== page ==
Xenadrine – Is It Really The Weight Loss Miracle Pill That It Is Advertised To Be?
With many products on the market and years of advertisements, Xenadrine has become somewhat of a household name. A look on the internet will also find plenty of testimonials of people who said they lost over 12 pounds over the course of a few weeks by taking this “super” pill. So the question is, does this drug as effective as they say it is?
What is it?
Xenadrine is actually a class of products with some variation which are sold as being the solution to your weight loss problem. However, the companies behind the product are reluctant to make obvious and clear statements over what their products will and won’t do, especially due to the stinging fines they have gotten over the years from the Federal Trade Commission. A closer look at the ingredients will also show that most of the products have similar formulas, and that there is nowhere to be read that these pills will actually help you lose weight.
The ingredients advertised in Xenadrine aren’t many, and they are practically the same over the entire range. Caffeine seems to be the main ingredient, with some others such as wild mint extract, komijn extract, wild olive extract as well as the notorious Lady’s mantle extract. These ingredients also appear to be the same as the ones used in Hydroxycut, a diet pill that has been discredited by countless studies and reviews.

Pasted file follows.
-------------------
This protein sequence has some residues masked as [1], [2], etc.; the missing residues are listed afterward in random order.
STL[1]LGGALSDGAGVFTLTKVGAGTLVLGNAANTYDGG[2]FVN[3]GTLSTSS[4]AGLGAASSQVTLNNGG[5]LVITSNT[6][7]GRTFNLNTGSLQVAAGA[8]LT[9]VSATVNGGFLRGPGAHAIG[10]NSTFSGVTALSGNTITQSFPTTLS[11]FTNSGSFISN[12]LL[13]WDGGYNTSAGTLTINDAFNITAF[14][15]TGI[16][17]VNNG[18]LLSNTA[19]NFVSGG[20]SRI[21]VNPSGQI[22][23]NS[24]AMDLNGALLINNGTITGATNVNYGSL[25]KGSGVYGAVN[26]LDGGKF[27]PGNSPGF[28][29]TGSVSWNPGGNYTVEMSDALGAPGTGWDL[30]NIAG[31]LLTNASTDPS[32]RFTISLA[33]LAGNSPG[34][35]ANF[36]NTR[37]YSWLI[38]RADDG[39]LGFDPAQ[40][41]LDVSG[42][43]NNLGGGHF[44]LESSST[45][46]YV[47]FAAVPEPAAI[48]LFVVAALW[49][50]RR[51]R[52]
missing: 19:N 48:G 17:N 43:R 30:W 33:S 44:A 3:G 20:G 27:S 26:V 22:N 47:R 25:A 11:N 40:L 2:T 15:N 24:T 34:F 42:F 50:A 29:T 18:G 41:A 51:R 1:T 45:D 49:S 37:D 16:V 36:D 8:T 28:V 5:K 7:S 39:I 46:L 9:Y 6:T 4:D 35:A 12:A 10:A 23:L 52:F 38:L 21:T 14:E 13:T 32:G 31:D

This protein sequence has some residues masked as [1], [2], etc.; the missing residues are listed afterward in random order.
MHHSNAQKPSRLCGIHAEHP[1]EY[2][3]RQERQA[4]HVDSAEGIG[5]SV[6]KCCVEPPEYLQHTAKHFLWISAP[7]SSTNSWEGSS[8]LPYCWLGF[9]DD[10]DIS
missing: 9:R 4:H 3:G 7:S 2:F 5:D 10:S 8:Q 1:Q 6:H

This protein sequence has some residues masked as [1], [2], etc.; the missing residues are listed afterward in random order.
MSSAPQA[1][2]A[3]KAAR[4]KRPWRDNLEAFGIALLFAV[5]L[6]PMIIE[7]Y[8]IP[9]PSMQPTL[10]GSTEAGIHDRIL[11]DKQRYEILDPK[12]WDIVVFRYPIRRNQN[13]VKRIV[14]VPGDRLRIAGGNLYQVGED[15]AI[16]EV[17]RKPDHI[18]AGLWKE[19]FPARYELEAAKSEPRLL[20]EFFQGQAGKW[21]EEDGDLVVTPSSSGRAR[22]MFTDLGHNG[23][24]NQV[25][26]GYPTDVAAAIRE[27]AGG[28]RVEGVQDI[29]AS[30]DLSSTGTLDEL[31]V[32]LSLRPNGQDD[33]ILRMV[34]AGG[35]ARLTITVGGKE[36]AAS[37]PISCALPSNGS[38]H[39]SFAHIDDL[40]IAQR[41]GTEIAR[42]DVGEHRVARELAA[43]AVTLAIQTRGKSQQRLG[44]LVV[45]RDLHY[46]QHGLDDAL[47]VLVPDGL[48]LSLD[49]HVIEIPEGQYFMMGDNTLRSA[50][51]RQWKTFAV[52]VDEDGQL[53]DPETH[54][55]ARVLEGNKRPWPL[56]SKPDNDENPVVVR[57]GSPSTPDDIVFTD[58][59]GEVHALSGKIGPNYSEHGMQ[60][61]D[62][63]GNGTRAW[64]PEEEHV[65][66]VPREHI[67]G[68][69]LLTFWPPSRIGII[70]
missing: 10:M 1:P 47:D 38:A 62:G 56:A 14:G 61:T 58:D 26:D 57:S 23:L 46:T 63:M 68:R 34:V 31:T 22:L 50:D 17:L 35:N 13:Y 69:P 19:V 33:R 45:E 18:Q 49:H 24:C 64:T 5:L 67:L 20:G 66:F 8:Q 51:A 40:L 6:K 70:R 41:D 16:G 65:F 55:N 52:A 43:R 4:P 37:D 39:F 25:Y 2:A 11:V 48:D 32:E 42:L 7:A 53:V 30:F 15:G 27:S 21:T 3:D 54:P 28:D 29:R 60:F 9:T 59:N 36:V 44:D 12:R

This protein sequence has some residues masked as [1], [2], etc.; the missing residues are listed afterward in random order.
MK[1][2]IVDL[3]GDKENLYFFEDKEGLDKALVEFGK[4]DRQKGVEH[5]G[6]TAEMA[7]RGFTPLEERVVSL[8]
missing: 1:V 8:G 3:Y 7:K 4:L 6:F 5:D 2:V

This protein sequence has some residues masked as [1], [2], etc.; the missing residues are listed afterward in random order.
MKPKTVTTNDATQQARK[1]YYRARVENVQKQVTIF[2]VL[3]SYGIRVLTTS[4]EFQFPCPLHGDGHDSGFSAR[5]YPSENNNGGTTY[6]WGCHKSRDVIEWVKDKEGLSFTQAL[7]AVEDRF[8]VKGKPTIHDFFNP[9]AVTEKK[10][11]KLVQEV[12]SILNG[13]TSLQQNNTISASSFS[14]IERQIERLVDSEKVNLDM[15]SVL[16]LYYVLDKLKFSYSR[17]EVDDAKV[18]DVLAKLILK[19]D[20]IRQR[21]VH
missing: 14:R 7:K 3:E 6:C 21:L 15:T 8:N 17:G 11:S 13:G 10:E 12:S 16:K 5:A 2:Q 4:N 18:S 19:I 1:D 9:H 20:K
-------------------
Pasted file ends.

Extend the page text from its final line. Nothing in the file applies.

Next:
How does it work?
The proprietary blend used in the pills means that the exact amount of each ingredient is not known. There are also few clinical evidence to point out that these are effective at losing weight in that combination. The manufacturers also make wild claims only regarding the energy boosting properties of the products and not weight loss. Given that all the products basically contain lots of caffeine, the energy boost is easy to explain. Regarding the other ingredients, there is just one trial which shows that the mix might be effective in losing weight, but in quantities of 930 mg per day.
There are few serious side effects associated with Xenadrine use. However, since all of the pills contain high levels of caffeine, people sensitive to it or with heart problems may want to stay away. Symptoms associated with caffeine use include headaches, nausea, irritability, upset stomach, jittering and insomnia.
Will it work for you?
The manufacturers of the product are actually very careful about what they claim. If you read carefully, they will only claim that the pills will boost energy levels, nothing about the fact that they will actually help you lose weight. What is being said is that some ingredients found in the pills have been proven to be effective in helping weight loss, but the low quantities make it highly unlikely to provide any noticeable effect.
With a manufacturer with a dubious past and fines of millions of dollars from the FTC, and ingredients with marginal effects, this product is not recommended for weight loss. If you are only looking for increased energy levels, do yourself a favor and use coffee instead – it will be cheaper and safer than taking Xenadrine.